How to Maximize Multi-Channel Campaigns with Social Media Analytics
As social media becomes increasingly ingrained in consumers’ everyday lives, marketers and advertisers are incorporating social media into their campaign platforms through native advertising, brand profiles, and online communication with customers. While huge investments are being made online, brands have also continued to rely on traditional forms of advertising. Choosing to advertise on multiple fronts has been labeled as a new phase of advertising which is known for the multi-channel campaign.
The goal of a multi-channel campaign is that you keep consumers engaged so that they think of your product when they are ready to buy. While this can be a powerful marketing strategy, it can also backfire. Going over-the-top with a burst of advertising on multiple fronts can overwhelm and frustrate consumers, disinclining them from purchasing your product. You can also inflate consumers’ expectations of the quality of the product and leave them disappointed when they do make the purchase.
The multi-channel campaign for Game of War: Fire Age has encountered both of these problems. In November 2014, Game of War, a mobile game, launched its first global marketing campaign. The advertisements star model and actress Kate Upton, relying heavily on her sexual appeal to attract the young male demographic. Machine Zone, the parent company, spent $40 million, financing traditional as well as digital and social media advertising. Game of War even bought coveted Super Bowl airtime and featured one of these advertisements.
— Uygar Kilic (@uygarr) February 1, 2015
When the ads first appeared in November, the majority of the conversation was positive and neutral because Twitter users were commenting on seeing them and often responding positively (34%). Negative comments made up only 6% of the conversation.
The conversation in December provides a stark contrast. While the majority of the conversation is still neutral and positive, negative conversation increased to 47%. The majority of the negative conversation was made up of Twitter users stating that not even Kate Upton could make them download Game of War, criticizing the quality of the game.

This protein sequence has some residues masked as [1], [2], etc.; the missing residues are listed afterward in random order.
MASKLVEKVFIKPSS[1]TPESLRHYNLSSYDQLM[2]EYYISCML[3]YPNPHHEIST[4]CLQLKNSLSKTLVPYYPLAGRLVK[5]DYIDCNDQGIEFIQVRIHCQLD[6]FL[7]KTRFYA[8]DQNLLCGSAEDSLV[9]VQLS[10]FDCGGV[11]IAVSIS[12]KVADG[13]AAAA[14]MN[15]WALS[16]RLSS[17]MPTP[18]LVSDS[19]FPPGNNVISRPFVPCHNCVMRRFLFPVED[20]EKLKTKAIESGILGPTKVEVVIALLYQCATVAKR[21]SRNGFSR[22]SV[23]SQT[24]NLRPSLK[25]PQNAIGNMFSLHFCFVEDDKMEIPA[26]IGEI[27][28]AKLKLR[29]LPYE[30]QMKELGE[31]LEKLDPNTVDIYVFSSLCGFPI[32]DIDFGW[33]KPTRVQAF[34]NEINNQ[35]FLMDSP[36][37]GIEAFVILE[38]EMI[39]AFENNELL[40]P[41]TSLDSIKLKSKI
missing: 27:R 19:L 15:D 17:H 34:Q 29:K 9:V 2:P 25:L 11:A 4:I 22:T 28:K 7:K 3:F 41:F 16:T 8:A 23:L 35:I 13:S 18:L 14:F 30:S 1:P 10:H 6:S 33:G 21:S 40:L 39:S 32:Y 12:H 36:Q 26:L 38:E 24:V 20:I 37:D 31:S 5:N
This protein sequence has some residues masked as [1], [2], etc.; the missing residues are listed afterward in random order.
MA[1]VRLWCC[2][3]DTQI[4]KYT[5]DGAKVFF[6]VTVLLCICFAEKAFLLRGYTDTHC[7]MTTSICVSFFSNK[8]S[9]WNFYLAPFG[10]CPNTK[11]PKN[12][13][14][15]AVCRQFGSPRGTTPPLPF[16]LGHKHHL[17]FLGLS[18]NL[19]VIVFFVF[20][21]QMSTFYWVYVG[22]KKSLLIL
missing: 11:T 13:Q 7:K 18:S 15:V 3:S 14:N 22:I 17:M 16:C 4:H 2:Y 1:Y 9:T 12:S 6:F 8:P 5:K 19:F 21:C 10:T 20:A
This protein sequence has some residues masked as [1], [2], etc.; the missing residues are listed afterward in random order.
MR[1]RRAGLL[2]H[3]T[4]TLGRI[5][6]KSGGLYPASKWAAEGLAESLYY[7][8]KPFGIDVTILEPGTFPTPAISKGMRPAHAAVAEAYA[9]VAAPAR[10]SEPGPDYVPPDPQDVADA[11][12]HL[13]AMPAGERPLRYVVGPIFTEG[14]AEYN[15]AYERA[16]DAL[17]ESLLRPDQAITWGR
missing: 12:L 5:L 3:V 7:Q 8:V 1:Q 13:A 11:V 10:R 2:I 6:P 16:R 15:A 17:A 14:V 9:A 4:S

In the months that follow, the conversation volume increases dramatically while it also becomes increasingly negative. Although the spike on February 1st and 2nd in response to the Super Bowl ad is largely positive and neutral, the conversation quickly returns to negative sentiment. Total positive conversation dwindled to only 12% and neutral to 17%. In contrast, negative conversation explodes, with the majority of the conversation (51%) referring to how Twitter users are never going to download the game and a significant portion (16%) wanting the commercials to go away. These trends suggest that consumers are both frustrated by the persistence of the campaign and the quality of the game.
Investigating who is engaged in the Game of War conversation provides little comfort for the gaming company. According to identifiable demographics, 73% of participants are men and 56% belong to the 18-24 age bracket and 19% to the 17 and below bracket.
Affinities align with the Game of War audience gender and age characteristics. Interests in schools, sports, and technology, point to young adult males, Game of War’s target demographic, as primary contributors to the conversation. Compared to the general Twitter audience, they are 376 times more interested in high school, 56 times more interested in SnapChat, and 3 times more interested in college football, game development, and sports news than the general Twitter audience.
Although the multi-channel campaign is a promising strategy for brands that want to keep consumers engaged, it can also have disastrous consequences if it is not monitored properly. The Game of War conversation trends illustrate how quickly the conversation can be transformed by irritated users. Social media analytics allow advertisers to identify negative trends and who is contributing to them before they take over the conversation. Readjusting a campaign, while still reaching out to consumers on multiple fronts, may prevent backlash and protect the brand’s image and advertising investment.